Time is running short for U.S. diplomats as they attempt to head off a politically volatile vote in the United Nations over a Palestinian state. Senior Obama administration officials have told The New York Times that the White House is pushing a proposal for restarting Middle East peace talks in hopes of convincing Palestinian President Mahmoud Abbas not to pursue a vote on statehood at the U.N. General Assembly meeting, which begins on Sept. 20.
The Obama administration is concerned that a vote for statehood would undermine the Middle East peace process, and that if the U.S. stands as the only major "no" vote it could set off anti-American sentiment worldwide.
"President Obama would be put in the position of threatening to veto recognition of the aspirations of most Palestinians or risk alienating Israel and its political supporters in the United States," The Times noted.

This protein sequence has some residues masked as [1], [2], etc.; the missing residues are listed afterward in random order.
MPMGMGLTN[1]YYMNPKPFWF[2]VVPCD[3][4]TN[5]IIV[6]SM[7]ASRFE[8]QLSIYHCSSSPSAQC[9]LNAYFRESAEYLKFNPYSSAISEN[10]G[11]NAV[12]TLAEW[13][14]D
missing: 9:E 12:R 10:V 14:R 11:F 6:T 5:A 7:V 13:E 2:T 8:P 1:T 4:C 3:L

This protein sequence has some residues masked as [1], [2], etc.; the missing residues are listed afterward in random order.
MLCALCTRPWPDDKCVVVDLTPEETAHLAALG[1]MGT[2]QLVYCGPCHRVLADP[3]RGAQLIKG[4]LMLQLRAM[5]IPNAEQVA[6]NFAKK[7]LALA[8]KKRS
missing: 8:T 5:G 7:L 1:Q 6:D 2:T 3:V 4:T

The U.S. has pledged to veto Palestinian membership in the United Nations, but it cannot veto a possible second vote that would make Palestine a non-voting observer state at the world body.
Early indications from the Palestinian camp indicate that the White House offer may be too little and too late.
“Whoever wrote this thought we are so weak that we cannot even wiggle or that we are stupid,” Palestinian official Nabil Shaath told The Times. "...Whatever is to be offered, it is too late.”